Arguably, one of the most important initial jobs we have as parents is to name our child. Your child’s name is something that they will carry with them for their entire life. While a name doesn’t necessarily define you as a person, it can have an effect on your life and is something worth putting some real thought into. A baby name is a life long decision.

Things to Consider

There are a lot of factors to consider when choosing a baby name for your new bundle of joy. Does it flow nicely with your last name? Do you want the name to be of a specific cultural origin? Do you prefer a more common name or a more unusual one?

Family Names

Using a family name is a beautiful way to pay tribute to a family member or branch of your family. It’s important when doing this that you consider whether that name makes more sense as a first name or possibly as a middle name. If you feel like the name is more old fashioned than what you prefer, there could potentially be a shorten version of it that would work well. For example, if your grandmother’s name was Lucille, but you prefer something more modern, you could go with Lucy or Celia – still honoring that person, but in a more unique way.

Baby Name Spelling

This is a big one. Thinking about how easy or difficult it could be for your child to learn to spell their name as a child is one piece of the puzzle, but going on through life having to spell their name over and over to people (or just having it spelled incorrectly) can be frustrating. While it can be trendy to use that “y” instead of an “i,” think about how that may complicate things for your child later in life. 

Cultural Heritage

For some families, it’s very important to choose a baby name from their culture or religion. This can also include finding a name that has a meaning you are comfortable with. In different cultures, names can have different meanings, so it can be worth looking into to be sure you feel good about it all around. 

Nicknames

What you name your child and what your child will be called regularly are sometimes different things. Make sure that you select a name that has a nickname you can get on board with. You might name your child Christopher and plan to only refer to him as Christopher. Somewhere along the line, he may become Chris so it’s important to be sure that nickname is something you can live with! Additionally, kids can be mean sometimes and thinking through what kinds of nicknames other children might come up with can be a factor. You might want to consider what words the name you choose rhymes with, sounds like, or what other meanings it might have.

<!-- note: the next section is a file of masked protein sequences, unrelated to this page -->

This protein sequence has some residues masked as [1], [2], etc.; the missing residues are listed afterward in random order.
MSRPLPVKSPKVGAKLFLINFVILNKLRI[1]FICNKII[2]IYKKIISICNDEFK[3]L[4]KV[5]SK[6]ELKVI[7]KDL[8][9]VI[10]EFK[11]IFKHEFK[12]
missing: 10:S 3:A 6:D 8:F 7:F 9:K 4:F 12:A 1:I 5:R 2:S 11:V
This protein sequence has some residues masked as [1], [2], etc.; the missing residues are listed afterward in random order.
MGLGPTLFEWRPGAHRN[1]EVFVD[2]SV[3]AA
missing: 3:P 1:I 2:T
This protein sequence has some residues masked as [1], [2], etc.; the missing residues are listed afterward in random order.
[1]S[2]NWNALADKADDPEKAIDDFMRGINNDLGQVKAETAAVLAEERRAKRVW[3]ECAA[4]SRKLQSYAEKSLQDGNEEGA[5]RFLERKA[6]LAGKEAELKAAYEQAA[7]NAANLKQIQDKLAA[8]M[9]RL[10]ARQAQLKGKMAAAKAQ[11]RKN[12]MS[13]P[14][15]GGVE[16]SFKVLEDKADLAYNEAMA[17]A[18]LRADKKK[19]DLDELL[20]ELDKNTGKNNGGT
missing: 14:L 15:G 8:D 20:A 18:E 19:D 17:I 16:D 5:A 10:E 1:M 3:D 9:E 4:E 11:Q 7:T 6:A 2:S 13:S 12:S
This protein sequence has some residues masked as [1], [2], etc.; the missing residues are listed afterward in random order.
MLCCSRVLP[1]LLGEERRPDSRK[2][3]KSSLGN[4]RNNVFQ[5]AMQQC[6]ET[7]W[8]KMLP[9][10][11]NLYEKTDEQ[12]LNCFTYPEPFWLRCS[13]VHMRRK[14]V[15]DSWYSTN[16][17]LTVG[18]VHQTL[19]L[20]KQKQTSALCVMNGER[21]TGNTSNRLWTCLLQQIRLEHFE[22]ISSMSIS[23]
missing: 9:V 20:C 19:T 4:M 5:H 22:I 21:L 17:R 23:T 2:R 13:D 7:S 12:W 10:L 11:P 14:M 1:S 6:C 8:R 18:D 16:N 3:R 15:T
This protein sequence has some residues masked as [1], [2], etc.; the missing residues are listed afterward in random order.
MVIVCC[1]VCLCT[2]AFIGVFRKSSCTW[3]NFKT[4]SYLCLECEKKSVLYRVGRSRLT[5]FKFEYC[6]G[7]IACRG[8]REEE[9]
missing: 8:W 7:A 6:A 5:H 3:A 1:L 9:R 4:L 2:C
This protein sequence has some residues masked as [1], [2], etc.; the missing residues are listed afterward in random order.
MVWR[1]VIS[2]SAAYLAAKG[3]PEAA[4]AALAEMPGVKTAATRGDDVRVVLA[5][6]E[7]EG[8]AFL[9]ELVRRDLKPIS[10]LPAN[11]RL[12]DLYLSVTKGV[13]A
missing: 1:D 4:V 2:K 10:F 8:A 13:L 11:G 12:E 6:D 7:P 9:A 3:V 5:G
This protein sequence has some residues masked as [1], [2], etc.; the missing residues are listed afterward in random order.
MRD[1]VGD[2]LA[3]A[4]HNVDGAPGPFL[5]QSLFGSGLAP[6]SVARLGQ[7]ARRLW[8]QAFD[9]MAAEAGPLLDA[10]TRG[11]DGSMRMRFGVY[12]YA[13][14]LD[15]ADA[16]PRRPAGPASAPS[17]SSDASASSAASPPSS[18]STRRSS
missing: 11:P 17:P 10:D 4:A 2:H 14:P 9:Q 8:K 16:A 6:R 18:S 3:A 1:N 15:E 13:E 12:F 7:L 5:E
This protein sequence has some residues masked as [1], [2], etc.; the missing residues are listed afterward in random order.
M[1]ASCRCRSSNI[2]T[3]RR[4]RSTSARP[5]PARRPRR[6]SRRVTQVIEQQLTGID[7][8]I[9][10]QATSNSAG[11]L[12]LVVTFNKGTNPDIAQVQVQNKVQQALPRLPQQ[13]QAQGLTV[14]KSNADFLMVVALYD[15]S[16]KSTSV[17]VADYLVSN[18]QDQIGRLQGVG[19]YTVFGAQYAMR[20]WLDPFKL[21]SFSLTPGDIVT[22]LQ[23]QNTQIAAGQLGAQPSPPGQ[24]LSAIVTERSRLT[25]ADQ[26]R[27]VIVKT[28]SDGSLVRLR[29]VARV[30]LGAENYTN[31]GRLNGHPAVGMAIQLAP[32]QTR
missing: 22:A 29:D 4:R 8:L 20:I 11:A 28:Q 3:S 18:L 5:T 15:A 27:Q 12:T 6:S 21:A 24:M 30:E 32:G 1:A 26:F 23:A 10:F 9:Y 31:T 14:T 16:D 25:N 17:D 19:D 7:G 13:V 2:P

Classic Names vs. Unique Names

Another area of consideration is how common of a name are you looking for. Speaking as a person that was always one of multiple people in a room with the same name, I personally opted for less common names for my children. I never loved having to be known by my first name and last initial in order to be correctly identified. On the flip side, I have known people who have very unique names that feel strongly about their own children having more classic names that require less explanation of spelling and pronunciation.  

Making Your Decision

Who knew there was so much to think about when naming your little one! Prioritizing which of these factors are more important to you and having fun choosing a baby name that is meaningful to you is so important. There is no right or wrong answer for choosing your baby’s name. Most importantly, your child will have that name for years to come and it should be one that above all else, you love and feel happy with.

As you are preparing for the arrival of your baby, check out what you may need for their arrival. Here is a great baby checklist to begin with!

About The Author

Sarah PSarah Proctor has worked with young children for over 25 years as a teacher, childcare director, nanny, and mom of two girls. She has her Bachelors Degree in Early Childhood Education and Administration from UMass Amherst. In addition, Sarah has her Director 2 certification from the Department of Early Education and Care.